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You need to do a few things to your movie before you can use any ActionScript print commands. Unfortunately, the print commands are not versatile. If used without any preparation, they will print the entire contents of the movie, frame by frame.
This is usually not what you want. You may want only the current frame printed, perhaps a frame inside a specific movie clip, or maybe a small series of frames . But rarely will you want every single frame printed.
Labeling Frames for Printing
You specify that a frame should be printed by labeling it with a #p. If you don't place a #p label on any frame, the print commands will print all frames in your movie. On the other hand, if you place more than one #p frame in your movie, just those frames will be printed.
Figure 20.1 shows a timeline with two frames labeled for printing. Notice that those same frames are also labeled in another layer. You can place more than one label on a frame this way. This comes in handy because you probably don't want to use #p as a real label, and you may want to have more than one frame with a #p label.
Figure 20.1. Frames 2 and 4 are labeled for printing.
A Printing Strategy
You really need to think ahead to build printing into your movie. Because you can't just print the current frame, you will need to build special printable frames.
Note that everything visible on the frame gets printed. This includes a Print button, if you have one, plus any navigation buttons . So you probably want to have a Print button on one frame, and then have a frame that is identical to that one but without the Print button or other unwanted elements. This frame has the #p label on it.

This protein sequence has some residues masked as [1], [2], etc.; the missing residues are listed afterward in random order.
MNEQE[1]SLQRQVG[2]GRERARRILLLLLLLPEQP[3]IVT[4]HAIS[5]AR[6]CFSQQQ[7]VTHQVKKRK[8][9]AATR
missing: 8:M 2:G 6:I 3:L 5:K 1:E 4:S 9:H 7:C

You can organize this using the main timeline layers. For instance, you could have Print and navigation buttons on separate layers from the page's content. These layers , which you do not want printed, will not extend to the print frame.
Figures 20.2 and 20.3 illustrate this kind of system. Figure 20.2 is the frame that the user sees on the Web page. It features the content, a navigation button, and a Print button.
Figure 20.2. This is the frame the user sees onscreen, which includes elements that shouldn't be printed.
On the other hand, Figure 20.3 shows a frame that the user never sees ”at least not on the screen. It is labeled with a #p, which you can see in the timeline. The Buttons layer does not use the same key frame as the previous frame. Instead it uses a new key frame that excludes the button but includes additional information meant for the printout only.
Figure 20.3. This frame is meant to be printed.
Now that you know how to prepare your movie, let's look at the ActionScript needed to print.
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